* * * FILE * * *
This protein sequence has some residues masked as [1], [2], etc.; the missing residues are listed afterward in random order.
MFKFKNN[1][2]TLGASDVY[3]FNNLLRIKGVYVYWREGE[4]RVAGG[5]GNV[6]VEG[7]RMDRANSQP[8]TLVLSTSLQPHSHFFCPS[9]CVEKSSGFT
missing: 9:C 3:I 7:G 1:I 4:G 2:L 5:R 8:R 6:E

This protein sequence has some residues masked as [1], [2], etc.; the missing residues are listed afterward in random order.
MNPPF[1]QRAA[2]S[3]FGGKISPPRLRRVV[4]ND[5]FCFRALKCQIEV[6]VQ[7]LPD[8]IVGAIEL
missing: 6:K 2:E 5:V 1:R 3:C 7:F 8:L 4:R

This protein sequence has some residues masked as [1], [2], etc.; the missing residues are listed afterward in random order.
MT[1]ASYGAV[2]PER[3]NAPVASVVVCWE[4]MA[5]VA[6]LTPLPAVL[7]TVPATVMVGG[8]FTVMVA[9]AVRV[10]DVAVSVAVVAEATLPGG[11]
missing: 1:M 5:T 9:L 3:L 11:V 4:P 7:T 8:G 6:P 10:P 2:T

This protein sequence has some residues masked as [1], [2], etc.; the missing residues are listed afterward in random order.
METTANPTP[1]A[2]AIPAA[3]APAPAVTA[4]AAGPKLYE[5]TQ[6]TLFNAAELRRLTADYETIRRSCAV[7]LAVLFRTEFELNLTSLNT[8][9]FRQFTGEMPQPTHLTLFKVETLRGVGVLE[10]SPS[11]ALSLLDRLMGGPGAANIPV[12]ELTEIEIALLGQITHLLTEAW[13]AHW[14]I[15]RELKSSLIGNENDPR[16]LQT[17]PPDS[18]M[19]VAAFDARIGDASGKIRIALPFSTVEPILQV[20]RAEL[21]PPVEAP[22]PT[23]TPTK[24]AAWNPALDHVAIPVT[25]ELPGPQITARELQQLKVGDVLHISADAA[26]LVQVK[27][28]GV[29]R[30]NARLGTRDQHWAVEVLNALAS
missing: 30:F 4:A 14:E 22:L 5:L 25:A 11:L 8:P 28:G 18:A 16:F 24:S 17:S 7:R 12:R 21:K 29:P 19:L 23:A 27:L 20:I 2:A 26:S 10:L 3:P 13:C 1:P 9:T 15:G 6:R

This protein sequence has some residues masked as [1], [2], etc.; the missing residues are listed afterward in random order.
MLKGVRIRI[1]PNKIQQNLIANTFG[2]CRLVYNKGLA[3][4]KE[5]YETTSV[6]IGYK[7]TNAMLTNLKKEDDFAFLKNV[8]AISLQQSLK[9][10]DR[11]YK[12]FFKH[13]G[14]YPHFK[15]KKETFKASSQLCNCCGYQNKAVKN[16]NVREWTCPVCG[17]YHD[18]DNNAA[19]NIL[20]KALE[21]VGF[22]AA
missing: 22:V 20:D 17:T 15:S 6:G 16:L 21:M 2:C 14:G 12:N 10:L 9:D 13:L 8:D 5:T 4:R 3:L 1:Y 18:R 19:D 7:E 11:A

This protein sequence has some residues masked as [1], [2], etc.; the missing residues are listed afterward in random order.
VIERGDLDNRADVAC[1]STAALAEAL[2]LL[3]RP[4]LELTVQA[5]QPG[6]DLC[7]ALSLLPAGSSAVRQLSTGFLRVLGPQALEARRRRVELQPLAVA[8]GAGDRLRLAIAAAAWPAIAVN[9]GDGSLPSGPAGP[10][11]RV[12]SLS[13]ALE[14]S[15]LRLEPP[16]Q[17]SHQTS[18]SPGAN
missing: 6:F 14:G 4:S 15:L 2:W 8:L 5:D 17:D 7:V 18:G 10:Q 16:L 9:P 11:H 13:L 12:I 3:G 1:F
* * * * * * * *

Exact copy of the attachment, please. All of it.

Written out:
This protein sequence has some residues masked as [1], [2], etc.; the missing residues are listed afterward in random order.
MFKFKNN[1][2]TLGASDVY[3]FNNLLRIKGVYVYWREGE[4]RVAGG[5]GNV[6]VEG[7]RMDRANSQP[8]TLVLSTSLQPHSHFFCPS[9]CVEKSSGFT
missing: 9:C 3:I 7:G 1:I 4:G 2:L 5:R 8:R 6:E

This protein sequence has some residues masked as [1], [2], etc.; the missing residues are listed afterward in random order.
MNPPF[1]QRAA[2]S[3]FGGKISPPRLRRVV[4]ND[5]FCFRALKCQIEV[6]VQ[7]LPD[8]IVGAIEL
missing: 6:K 2:E 5:V 1:R 3:C 7:F 8:L 4:R

This protein sequence has some residues masked as [1], [2], etc.; the missing residues are listed afterward in random order.
MT[1]ASYGAV[2]PER[3]NAPVASVVVCWE[4]MA[5]VA[6]LTPLPAVL[7]TVPATVMVGG[8]FTVMVA[9]AVRV[10]DVAVSVAVVAEATLPGG[11]
missing: 1:M 5:T 9:L 3:L 11:V 4:P 7:T 8:G 6:P 10:P 2:T

This protein sequence has some residues masked as [1], [2], etc.; the missing residues are listed afterward in random order.
METTANPTP[1]A[2]AIPAA[3]APAPAVTA[4]AAGPKLYE[5]TQ[6]TLFNAAELRRLTADYETIRRSCAV[7]LAVLFRTEFELNLTSLNT[8][9]FRQFTGEMPQPTHLTLFKVETLRGVGVLE[10]SPS[11]ALSLLDRLMGGPGAANIPV[12]ELTEIEIALLGQITHLLTEAW[13]AHW[14]I[15]RELKSSLIGNENDPR[16]LQT[17]PPDS[18]M[19]VAAFDARIGDASGKIRIALPFSTVEPILQV[20]RAEL[21]PPVEAP[22]PT[23]TPTK[24]AAWNPALDHVAIPVT[25]ELPGPQITARELQQLKVGDVLHISADAA[26]LVQVK[27][28]GV[29]R[30]NARLGTRDQHWAVEVLNALAS
missing: 30:F 4:A 14:E 22:L 5:L 25:A 11:L 8:P 28:G 18:A 16:F 24:S 17:S 7:R 12:R 21:K 29:P 19:L 23:A 27:L 20:I 2:A 26:S 10:L 3:P 13:C 1:P 9:T 15:G 6:R

This protein sequence has some residues masked as [1], [2], etc.; the missing residues are listed afterward in random order.
MLKGVRIRI[1]PNKIQQNLIANTFG[2]CRLVYNKGLA[3][4]KE[5]YETTSV[6]IGYK[7]TNAMLTNLKKEDDFAFLKNV[8]AISLQQSLK[9][10]DR[11]YK[12]FFKH[13]G[14]YPHFK[15]KKETFKASSQLCNCCGYQNKAVKN[16]NVREWTCPVCG[17]YHD[18]DNNAA[19]NIL[20]KALE[21]VGF[22]AA
missing: 22:V 20:D 17:T 15:S 6:G 16:L 21:M 2:C 14:G 12:N 10:L 9:D 13:L 8:D 5:T 4:R 3:L 1:Y 18:R 19:D 7:E 11:A

This protein sequence has some residues masked as [1], [2], etc.; the missing residues are listed afterward in random order.
VIERGDLDNRADVAC[1]STAALAEAL[2]LL[3]RP[4]LELTVQA[5]QPG[6]DLC[7]ALSLLPAGSSAVRQLSTGFLRVLGPQALEARRRRVELQPLAVA[8]GAGDRLRLAIAAAAWPAIAVN[9]GDGSLPSGPAGP[10][11]RV[12]SLS[13]ALE[14]S[15]LRLEPP[16]Q[17]SHQTS[18]SPGAN
missing: 6:F 14:G 4:S 15:L 2:W 8:L 5:D 17:D 7:V 18:G 10:Q 16:L 9:P 11:H 13:L 12:I 3:G 1:F